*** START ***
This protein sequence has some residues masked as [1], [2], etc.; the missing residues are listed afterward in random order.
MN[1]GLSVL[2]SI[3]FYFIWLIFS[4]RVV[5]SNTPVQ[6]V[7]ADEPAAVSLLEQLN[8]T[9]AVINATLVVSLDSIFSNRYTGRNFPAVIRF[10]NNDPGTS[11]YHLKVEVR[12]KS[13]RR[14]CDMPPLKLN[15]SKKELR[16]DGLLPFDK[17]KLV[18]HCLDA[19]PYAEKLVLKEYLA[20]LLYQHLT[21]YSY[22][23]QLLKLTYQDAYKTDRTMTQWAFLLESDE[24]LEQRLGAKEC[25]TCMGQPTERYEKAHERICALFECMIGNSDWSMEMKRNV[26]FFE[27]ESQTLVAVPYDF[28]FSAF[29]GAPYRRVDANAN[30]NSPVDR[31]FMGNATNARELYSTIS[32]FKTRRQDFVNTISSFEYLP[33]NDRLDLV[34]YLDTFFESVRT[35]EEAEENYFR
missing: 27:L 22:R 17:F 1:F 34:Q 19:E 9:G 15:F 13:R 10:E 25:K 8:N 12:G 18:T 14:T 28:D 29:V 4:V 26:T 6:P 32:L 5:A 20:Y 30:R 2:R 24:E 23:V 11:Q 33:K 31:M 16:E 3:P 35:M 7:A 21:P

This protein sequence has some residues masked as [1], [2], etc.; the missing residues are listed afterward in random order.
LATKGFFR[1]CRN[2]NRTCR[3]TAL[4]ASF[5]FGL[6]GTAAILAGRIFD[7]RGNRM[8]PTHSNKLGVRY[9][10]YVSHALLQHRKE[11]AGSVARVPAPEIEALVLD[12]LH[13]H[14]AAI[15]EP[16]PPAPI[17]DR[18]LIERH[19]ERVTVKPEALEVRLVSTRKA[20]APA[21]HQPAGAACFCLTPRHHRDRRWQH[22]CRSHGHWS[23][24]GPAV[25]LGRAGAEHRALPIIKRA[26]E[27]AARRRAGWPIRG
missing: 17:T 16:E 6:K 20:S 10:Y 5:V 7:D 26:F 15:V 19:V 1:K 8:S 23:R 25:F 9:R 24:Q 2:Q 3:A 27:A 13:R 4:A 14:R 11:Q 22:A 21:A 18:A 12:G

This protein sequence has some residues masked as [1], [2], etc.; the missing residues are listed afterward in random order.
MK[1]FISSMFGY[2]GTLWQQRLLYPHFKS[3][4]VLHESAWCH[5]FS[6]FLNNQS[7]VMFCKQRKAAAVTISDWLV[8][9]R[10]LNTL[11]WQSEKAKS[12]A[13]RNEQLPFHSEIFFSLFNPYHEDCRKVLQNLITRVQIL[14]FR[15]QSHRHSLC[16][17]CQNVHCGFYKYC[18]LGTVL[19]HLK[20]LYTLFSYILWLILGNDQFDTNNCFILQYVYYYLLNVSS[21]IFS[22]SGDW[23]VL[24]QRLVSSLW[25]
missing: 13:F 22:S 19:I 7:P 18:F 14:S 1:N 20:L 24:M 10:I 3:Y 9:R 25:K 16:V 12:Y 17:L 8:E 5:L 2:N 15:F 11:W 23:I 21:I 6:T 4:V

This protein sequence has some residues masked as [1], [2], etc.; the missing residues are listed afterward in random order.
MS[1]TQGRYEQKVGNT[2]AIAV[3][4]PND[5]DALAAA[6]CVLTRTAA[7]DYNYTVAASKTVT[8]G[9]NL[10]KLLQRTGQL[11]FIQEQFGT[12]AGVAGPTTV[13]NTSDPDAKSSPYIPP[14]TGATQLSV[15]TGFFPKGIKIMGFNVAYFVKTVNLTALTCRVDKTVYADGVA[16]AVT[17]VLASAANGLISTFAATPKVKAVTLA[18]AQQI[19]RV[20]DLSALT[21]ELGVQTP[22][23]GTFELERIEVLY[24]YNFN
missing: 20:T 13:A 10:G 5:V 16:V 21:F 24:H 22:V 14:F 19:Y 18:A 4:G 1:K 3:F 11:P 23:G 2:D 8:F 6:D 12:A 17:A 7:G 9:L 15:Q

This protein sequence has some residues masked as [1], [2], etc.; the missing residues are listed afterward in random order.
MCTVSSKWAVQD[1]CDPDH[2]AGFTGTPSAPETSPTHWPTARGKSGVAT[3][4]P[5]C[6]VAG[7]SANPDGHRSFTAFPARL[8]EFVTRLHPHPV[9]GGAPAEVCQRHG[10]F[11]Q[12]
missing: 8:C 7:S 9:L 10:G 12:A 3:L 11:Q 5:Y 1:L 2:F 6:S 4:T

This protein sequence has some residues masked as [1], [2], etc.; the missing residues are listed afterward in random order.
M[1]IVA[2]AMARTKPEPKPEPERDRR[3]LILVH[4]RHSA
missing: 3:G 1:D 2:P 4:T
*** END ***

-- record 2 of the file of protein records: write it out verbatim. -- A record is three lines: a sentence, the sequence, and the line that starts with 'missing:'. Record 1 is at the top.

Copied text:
This protein sequence has some residues masked as [1], [2], etc.; the missing residues are listed afterward in random order.
LATKGFFR[1]CRN[2]NRTCR[3]TAL[4]ASF[5]FGL[6]GTAAILAGRIFD[7]RGNRM[8]PTHSNKLGVRY[9][10]YVSHALLQHRKE[11]AGSVARVPAPEIEALVLD[12]LH[13]H[14]AAI[15]EP[16]PPAPI[17]DR[18]LIERH[19]ERVTVKPEALEVRLVSTRKA[20]APA[21]HQPAGAACFCLTPRHHRDRRWQH[22]CRSHGHWS[23][24]GPAV[25]LGRAGAEHRALPIIKRA[26]E[27]AARRRAGWPIRG
missing: 17:T 16:E 6:K 20:S 10:Y 5:V 7:D 26:F 15:V 19:V 1:K 8:S 23:R 25:F 9:R 24:Q 2:Q 3:A 27:A 13:R 4:A 14:R 11:Q 22:A 21:A 18:A 12:G